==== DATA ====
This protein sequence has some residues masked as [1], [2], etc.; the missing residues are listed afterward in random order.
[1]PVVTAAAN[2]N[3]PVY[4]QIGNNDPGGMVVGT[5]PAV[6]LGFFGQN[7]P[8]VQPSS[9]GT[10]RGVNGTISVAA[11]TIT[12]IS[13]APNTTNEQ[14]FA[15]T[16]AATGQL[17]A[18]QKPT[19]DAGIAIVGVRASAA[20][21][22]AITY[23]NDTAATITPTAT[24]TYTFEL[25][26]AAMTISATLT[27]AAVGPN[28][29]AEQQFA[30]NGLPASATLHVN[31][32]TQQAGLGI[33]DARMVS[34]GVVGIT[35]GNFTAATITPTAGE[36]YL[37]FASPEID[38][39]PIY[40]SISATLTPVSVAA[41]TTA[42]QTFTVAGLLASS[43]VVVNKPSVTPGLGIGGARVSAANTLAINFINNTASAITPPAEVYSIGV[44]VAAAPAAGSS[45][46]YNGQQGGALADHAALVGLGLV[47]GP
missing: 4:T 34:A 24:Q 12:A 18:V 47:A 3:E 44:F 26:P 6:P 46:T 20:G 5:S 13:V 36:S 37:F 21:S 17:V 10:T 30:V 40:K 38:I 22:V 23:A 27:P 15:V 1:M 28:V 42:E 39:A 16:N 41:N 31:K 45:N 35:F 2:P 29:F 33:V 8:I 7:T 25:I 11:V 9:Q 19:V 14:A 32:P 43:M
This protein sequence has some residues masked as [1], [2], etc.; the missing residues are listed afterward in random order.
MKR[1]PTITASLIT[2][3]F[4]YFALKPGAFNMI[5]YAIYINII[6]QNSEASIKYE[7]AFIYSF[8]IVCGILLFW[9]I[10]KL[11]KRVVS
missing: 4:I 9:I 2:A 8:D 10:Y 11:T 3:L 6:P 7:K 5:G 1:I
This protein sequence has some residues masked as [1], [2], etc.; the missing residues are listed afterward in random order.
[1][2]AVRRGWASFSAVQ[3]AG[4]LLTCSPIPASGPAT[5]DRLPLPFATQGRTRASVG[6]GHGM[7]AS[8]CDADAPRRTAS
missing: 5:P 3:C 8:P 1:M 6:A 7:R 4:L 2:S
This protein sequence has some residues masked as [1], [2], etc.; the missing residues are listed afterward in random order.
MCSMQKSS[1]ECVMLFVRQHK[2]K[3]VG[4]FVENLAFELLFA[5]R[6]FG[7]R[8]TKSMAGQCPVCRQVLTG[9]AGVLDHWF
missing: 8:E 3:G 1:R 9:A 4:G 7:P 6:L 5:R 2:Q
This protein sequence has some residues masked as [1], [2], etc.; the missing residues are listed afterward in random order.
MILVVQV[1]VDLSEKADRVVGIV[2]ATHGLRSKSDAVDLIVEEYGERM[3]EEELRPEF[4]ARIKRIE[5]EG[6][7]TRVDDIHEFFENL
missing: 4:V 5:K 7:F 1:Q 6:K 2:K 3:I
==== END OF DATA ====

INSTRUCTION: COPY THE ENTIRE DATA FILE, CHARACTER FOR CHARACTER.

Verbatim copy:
This protein sequence has some residues masked as [1], [2], etc.; the missing residues are listed afterward in random order.
[1]PVVTAAAN[2]N[3]PVY[4]QIGNNDPGGMVVGT[5]PAV[6]LGFFGQN[7]P[8]VQPSS[9]GT[10]RGVNGTISVAA[11]TIT[12]IS[13]APNTTNEQ[14]FA[15]T[16]AATGQL[17]A[18]QKPT[19]DAGIAIVGVRASAA[20][21][22]AITY[23]NDTAATITPTAT[24]TYTFEL[25][26]AAMTISATLT[27]AAVGPN[28][29]AEQQFA[30]NGLPASATLHVN[31][32]TQQAGLGI[33]DARMVS[34]GVVGIT[35]GNFTAATITPTAGE[36]YL[37]FASPEID[38][39]PIY[40]SISATLTPVSVAA[41]TTA[42]QTFTVAGLLASS[43]VVVNKPSVTPGLGIGGARVSAANTLAINFINNTASAITPPAEVYSIGV[44]VAAAPAAGSS[45][46]YNGQQGGALADHAALVGLGLV[47]GP
missing: 4:T 34:A 24:Q 12:A 18:V 47:A 3:E 44:F 26:P 6:P 46:T 20:G 5:S 13:V 36:S 37:F 21:S 17:V 10:T 30:V 40:K 38:I 22:V 23:A 27:P 15:V 1:M 28:V 42:E 39:A 16:N 41:N 31:K 45:N 35:F 2:P 29:F 33:V 8:I 7:T 25:I 11:V 9:Q 19:V 14:A 32:P 43:M
This protein sequence has some residues masked as [1], [2], etc.; the missing residues are listed afterward in random order.
MKR[1]PTITASLIT[2][3]F[4]YFALKPGAFNMI[5]YAIYINII[6]QNSEASIKYE[7]AFIYSF[8]IVCGILLFW[9]I[10]KL[11]KRVVS
missing: 4:I 9:I 2:A 8:D 10:Y 11:T 3:L 6:P 7:K 5:G 1:I
This protein sequence has some residues masked as [1], [2], etc.; the missing residues are listed afterward in random order.
[1][2]AVRRGWASFSAVQ[3]AG[4]LLTCSPIPASGPAT[5]DRLPLPFATQGRTRASVG[6]GHGM[7]AS[8]CDADAPRRTAS
missing: 5:P 3:C 8:P 1:M 6:A 7:R 4:L 2:S
This protein sequence has some residues masked as [1], [2], etc.; the missing residues are listed afterward in random order.
MCSMQKSS[1]ECVMLFVRQHK[2]K[3]VG[4]FVENLAFELLFA[5]R[6]FG[7]R[8]TKSMAGQCPVCRQVLTG[9]AGVLDHWF
missing: 8:E 3:G 1:R 9:A 4:G 7:P 6:L 5:R 2:Q
This protein sequence has some residues masked as [1], [2], etc.; the missing residues are listed afterward in random order.
MILVVQV[1]VDLSEKADRVVGIV[2]ATHGLRSKSDAVDLIVEEYGERM[3]EEELRPEF[4]ARIKRIE[5]EG[6][7]TRVDDIHEFFENL
missing: 4:V 5:K 7:F 1:Q 6:K 2:K 3:I